They find us now. When we first started, I had kids in class and I would talk to them and their parents to do things during off times of the school year. Going into this year, we have a big waiting list. We’ll be looking at over 300 kids and we have only about three-six scholarships available. We keep about 300 kids a year between those five ‘levels’ we discussed- the 5 E’s. We keep 60 kids on our hunting roster. We want to make sure that we distinguish the levels of help. You have programs out there that’ll say they served 1,000 children over the weekend. We want to serve them for a lifetime. Right now it’s safe to say we’re doing 30 2.5 hour academies and 19 trips a year. With more adults willing to volunteer we’re getting more effective application. But we want to make sure that the adults get re-trained too. We don’t care if you’ve hunted 100 deer with 100 presidents. You have to be ready to work with these kids in a different mindset and give them everything you have. We’re running a pro-gun and pro-hunting program in the middle of the city (chuckles). It’s not easy!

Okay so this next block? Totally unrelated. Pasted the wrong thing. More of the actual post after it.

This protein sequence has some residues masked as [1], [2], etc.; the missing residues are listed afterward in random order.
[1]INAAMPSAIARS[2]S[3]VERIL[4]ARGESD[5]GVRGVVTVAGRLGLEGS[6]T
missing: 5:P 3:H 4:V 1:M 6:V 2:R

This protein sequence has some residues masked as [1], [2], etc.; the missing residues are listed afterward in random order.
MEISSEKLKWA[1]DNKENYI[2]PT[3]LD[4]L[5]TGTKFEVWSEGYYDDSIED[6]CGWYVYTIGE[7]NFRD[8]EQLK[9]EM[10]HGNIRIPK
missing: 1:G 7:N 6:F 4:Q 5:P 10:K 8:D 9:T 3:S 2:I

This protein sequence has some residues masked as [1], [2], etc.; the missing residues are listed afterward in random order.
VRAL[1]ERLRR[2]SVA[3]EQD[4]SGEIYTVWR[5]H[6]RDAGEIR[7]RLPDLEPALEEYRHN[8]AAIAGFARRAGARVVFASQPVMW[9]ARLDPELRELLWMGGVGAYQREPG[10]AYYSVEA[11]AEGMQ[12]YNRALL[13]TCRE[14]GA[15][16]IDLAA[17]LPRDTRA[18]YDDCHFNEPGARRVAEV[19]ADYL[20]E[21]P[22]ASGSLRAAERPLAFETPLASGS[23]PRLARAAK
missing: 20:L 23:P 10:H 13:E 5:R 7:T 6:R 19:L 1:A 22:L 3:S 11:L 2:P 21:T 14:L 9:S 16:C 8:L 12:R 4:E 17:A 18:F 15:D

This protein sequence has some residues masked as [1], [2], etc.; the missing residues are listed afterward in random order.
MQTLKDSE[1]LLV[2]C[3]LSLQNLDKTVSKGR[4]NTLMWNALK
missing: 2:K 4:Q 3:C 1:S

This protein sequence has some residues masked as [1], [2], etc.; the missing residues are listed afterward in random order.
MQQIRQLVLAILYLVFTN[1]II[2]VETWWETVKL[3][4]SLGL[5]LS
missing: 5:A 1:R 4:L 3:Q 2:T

How did you learn about hunting yourself?
I would run to the woods to get away from abuse. If you watch a squirrel, you’ll want to chase it. And then you’ll want to catch it. We as humans are natural predators. And going back to our born to state, is a great way to keep your mind away from every-day problems and pressures.
I understand that some people are anti-hunting. They don’t understand the conversation that stands behind it. How has the community’s initial reaction changed since you started the program?